Madden v. INTERN. ASS'N OF HEAT & FROST INSULATORS, 889 F. Supp. 707 (S.D.N.Y. 1995)

U.S. District Court for the Southern District of New York - 889 F. Supp. 707 (S.D.N.Y. 1995)
April 19, 1995

889 F. Supp. 707 (1995)

Kenneth F. MADDEN, Plaintiff,
INTERNATIONAL ASSOCIATION OF HEAT AND FROST INSULATORS AND ASBESTOS WORKERS, William G. Bernard, Individually and as General President, James A. Grogan, Individually and as General Secretary/Treasurer, Defendants.

No. 94 CV 7382(BDP).

United States District Court, S.D. New York.

April 19, 1995.

*708 John M. Dillon, Caruso & Dillon, Mamaroneck, NY, for plaintiff.

Seymour M. Waldman, Hanan B. Kolko, Vladeck Waldman Elias & Engelhard, New York City, Robert D. Kurnick, Martin J. Crane, Sherman, Dunn, Cohen, Leifer & Yellig, Washington, DC, for defendants.



PARKER, District Judge.



This action for violations of the Labor-Management Reporting and Disclosure Act of 1959 ("LMRDA"), 29 U.S.C. § 411, et seq., the Labor-Management Relations Act of 1947 ("LMRA"), 29 U.S.C. § 185, libel and infliction of emotional distress is before this Court on the individual Defendants' motion to dismiss for lack of personal jurisdiction and failure to state a claim against them, pursuant to Rules 12(b) (2) and 12(b) (6) of the Federal Rules of Civil Procedure.

In June, 1991, the Plaintiff, Kenneth Madden ("Madden"), was elected business manager/financial secretary of the Asbestos Abatement Local 201 ("Local 201"). Local 201 is an affiliate of the Defendant International Association of Heat and Frost Insulators and Asbestos Workers ("the International"). The Defendant William Bernard ("Bernard") is the General President of the International, and the Defendant James Grogan ("Grogan") is the General Secretary/Treasurer of the International. (Bernard and Grogan are hereinafter collectively referred to as "the individual Defendants.") Their offices are in Washington, DC.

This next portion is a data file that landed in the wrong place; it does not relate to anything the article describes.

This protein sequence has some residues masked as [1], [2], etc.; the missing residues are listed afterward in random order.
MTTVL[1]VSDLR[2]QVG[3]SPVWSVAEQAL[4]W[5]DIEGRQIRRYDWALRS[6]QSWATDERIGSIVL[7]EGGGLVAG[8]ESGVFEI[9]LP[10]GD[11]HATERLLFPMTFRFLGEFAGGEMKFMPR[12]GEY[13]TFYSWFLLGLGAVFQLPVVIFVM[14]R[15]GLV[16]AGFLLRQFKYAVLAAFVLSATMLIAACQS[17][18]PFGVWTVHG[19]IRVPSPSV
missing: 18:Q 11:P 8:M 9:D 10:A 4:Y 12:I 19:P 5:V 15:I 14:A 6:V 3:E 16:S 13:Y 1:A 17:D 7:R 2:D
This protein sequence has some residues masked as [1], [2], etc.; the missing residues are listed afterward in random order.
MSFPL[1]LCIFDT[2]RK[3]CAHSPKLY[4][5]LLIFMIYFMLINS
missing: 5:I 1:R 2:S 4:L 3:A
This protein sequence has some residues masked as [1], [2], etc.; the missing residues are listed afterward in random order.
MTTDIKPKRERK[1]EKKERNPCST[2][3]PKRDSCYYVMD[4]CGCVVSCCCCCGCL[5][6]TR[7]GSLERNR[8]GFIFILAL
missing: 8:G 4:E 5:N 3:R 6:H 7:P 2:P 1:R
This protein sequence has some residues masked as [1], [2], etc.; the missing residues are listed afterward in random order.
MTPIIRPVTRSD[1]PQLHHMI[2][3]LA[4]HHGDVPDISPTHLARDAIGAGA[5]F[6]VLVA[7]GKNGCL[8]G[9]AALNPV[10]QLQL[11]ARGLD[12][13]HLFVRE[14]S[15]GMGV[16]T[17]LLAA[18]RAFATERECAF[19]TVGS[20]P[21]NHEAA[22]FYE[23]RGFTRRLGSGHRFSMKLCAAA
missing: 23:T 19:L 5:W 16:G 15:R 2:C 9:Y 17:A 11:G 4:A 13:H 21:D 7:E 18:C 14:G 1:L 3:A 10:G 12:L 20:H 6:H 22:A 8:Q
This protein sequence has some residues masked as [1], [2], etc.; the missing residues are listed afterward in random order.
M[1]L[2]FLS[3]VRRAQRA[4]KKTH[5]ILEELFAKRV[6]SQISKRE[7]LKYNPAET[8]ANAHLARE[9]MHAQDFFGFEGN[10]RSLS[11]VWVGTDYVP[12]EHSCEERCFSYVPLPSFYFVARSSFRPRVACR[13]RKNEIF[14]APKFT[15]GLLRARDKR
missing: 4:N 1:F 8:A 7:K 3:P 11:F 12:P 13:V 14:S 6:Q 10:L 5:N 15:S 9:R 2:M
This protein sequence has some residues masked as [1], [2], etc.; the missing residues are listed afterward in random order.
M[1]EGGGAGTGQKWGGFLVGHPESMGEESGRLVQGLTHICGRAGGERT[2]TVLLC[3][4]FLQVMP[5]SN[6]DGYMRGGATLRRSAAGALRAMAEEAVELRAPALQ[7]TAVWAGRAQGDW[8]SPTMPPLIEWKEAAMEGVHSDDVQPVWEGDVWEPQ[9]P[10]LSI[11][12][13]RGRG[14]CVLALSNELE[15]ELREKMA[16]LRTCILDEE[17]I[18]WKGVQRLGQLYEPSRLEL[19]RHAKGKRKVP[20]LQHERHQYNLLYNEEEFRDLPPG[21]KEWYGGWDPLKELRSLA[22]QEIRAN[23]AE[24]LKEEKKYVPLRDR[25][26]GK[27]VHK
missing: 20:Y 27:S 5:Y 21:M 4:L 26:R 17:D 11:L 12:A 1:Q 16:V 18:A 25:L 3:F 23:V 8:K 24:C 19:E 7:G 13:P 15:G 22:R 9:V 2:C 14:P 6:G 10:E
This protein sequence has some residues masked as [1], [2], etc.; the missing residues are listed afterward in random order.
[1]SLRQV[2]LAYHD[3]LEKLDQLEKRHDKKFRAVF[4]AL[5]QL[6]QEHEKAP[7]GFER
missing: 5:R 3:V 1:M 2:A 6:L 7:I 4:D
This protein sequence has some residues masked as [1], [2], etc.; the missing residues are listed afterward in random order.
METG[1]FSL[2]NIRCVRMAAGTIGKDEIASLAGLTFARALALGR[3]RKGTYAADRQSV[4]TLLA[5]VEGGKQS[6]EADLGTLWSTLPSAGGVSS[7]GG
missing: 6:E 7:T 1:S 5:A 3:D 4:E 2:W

As an officer of Local 201, one of Madden's duties was to represent the interests of Local 201 vis-a-vis the International. On at least two occasions, Bernard and Grogan discussed the amount of dues owed the International by Local 201 at union meetings conducted in New York, in February and March, 1993. On both occasions, Madden informed Grogan that Local 201 disputed Grogan's claim as to the amount owed.

Bernard subsequently wrote to Madden threatening to remove him from office if Local 201 did not pay the amount allegedly owed the International. At Grogan's request, Madden again met with him in New York at the offices of Local 201 to discuss the amount of dues owed. Madden requested another meeting with Bernard, who instructed him to meet both him and Grogan in New York City in October, which Madden did. The next day in New York City, Madden also met with Bernard privately to discuss to amount of dues owed.